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1936 Seized Motor


tsacchi
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Hi Everyone,

I just bought a 1936 Dodge ½ ton truck. I have usually spent my time and money in the 50’s, with a ’59 Apache, ’51 Chevy 5 window, and a ’51 Willys Wagon. This is my first adventure into the 30’s.

The first thing I found out was it is hard to find parts. With the 50’s you can basically build an entire truck out of a catalog. For the 30’s there is no such luck.

So, getting to my question. I was told that the motor was rebuilt by the previous owner before the owner I bought it from. When I got it home I found that the motor is seized. My brother in law said I should stick it in gear, hook a chain up to it and pull it to break it free. He said, since I have to rebuild it anyway what harm could it do.

So my question is, so what harm could I do?

It is the original motor. I do not want to do anything to it that would cause me to have to replace the motor.

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It's not unusual for flathead sixes to seize from sitting. Doing what your brother-in-law suggests will surely result in internal engine damage. Some times you can pour penetrating solvent (some folks use a mixture of acetone and automatic transmission fluid, others swear by Marvel Mystery Oil or PB Blaster) into the cylinders to loosen stuck pistons. You need to know that the spark plugs in this engine sit above the 'shelf' for the valves, so you need to direct any liquids toward the driver's side of the engine so it fills the cylinders. Sometimes soaking works and sometimes not, but it's definitely worth a try. You could also have stuck valves keeping the engine from turning. Disassembly and soaking are your best bets if this is the case.

You may also want to consider buying a running used engine (they are interchangeable through 1959 and even later for industrial engines), swapping it out, and disassembling your original engine once it's out of the truck. Flathead sixes came in two sizes (23-1/2" long head and 25" head...stick with the same size as original) and are frequently for sale on car web sites and Craigslist.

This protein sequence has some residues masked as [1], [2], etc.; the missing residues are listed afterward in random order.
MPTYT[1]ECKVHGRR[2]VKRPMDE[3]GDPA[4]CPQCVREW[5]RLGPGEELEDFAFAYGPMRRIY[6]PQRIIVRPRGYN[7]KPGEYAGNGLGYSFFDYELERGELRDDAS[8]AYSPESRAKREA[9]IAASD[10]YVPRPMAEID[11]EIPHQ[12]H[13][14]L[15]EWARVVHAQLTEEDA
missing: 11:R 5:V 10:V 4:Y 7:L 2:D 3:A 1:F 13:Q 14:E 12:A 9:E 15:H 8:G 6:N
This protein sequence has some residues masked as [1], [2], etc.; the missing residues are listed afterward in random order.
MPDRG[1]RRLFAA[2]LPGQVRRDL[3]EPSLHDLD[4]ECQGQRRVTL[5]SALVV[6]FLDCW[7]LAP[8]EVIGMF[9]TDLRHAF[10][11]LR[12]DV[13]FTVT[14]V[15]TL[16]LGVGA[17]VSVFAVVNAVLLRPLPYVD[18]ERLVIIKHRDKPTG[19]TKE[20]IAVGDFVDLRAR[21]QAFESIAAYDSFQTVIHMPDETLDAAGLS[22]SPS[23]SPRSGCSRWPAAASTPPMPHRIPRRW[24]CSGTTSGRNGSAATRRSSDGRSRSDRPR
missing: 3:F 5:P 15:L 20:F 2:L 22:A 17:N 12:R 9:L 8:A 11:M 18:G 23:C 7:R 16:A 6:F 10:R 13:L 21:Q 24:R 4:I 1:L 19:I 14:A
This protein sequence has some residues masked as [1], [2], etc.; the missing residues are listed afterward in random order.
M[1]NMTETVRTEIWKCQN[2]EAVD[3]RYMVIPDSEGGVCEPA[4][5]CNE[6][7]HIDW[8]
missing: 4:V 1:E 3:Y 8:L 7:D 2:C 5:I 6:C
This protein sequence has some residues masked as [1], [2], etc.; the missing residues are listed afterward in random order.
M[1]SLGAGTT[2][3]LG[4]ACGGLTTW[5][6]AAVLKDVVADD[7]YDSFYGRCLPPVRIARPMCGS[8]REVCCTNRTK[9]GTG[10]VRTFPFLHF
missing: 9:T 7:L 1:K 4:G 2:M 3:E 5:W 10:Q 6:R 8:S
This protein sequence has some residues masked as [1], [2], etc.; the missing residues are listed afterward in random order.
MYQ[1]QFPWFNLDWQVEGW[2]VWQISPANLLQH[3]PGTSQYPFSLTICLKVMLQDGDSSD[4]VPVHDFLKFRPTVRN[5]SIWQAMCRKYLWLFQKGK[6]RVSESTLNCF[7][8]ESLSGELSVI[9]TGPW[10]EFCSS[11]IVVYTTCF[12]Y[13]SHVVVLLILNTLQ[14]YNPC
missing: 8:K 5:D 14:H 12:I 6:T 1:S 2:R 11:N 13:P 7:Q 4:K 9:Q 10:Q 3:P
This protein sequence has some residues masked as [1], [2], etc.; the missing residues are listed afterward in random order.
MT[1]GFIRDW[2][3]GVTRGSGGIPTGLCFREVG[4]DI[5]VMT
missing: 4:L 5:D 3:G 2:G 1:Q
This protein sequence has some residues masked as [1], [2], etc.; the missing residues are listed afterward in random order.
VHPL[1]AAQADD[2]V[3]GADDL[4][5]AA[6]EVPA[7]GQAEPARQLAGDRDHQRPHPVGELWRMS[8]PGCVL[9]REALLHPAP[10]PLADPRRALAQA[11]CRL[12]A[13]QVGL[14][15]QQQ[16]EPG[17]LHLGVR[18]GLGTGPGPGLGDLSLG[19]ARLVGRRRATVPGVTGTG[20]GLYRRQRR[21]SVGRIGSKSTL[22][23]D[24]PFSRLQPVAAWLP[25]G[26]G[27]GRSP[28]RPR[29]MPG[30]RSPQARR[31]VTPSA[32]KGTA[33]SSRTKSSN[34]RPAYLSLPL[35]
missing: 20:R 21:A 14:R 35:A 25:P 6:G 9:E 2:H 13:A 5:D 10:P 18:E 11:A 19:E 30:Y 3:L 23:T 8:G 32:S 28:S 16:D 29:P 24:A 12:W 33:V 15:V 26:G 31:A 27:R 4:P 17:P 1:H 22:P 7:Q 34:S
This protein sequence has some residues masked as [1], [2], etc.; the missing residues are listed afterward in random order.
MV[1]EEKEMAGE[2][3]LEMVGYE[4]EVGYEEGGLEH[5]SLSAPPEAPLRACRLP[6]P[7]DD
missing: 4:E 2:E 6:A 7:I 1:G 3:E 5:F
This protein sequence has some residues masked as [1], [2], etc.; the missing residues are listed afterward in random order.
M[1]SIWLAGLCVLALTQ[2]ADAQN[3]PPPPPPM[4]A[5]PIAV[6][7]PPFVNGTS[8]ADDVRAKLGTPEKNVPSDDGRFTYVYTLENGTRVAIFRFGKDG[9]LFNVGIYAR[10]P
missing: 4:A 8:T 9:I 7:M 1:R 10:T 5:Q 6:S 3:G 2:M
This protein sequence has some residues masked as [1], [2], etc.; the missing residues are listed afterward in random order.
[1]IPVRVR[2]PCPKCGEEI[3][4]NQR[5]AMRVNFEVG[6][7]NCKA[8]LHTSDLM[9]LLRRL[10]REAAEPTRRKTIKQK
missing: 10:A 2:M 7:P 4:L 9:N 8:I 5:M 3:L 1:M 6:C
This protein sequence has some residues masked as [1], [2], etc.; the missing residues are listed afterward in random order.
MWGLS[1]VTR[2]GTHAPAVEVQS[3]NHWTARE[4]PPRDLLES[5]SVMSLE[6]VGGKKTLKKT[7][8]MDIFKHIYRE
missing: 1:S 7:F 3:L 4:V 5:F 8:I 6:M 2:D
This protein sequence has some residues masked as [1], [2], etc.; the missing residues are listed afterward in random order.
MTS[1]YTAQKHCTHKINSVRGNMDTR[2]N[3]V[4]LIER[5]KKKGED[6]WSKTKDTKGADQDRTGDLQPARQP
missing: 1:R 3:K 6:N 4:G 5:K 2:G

Finally, this is the best forum online for Mopar flatheads: www.P15-D24.com - Powered by vBulletin

There are actually two forums (one for passenger cars and another for flathead-powered Dodge trucks). Either one has many friendly, knowledgeable people who are hapy to share their expertise.

I hope this helps.

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The valves could indeed be the problem. I've seen the pistons free but the valves stuck. These engines are very tough and you may not have to rebuild it if you're careful. Drain the block and remove the head. Everything that is usually stuck is right there. Pour your choice of fluid directly down the edges of the pistons and around the valve stems. Striking the pistons with a 2 or 3 pound small hand sledge hammer with a piece of 2X4 as a buffer is a good mover and shaker. Place the 2X4 at the edges of the piston top. Rock the car in gear by hand to keep from doing any damage. If you get the engine moving and any vavles are stuck in their 'up' position,they can be simply struck with a plastic mallet to seat them. Don't be afraid to put LOTS of oil on things. Also with the head off you can apply heat from a propane torch around edges of the aluminum pistons to see if they will 'crack' free from heat expansion. I've done all this and been successful. Good luck.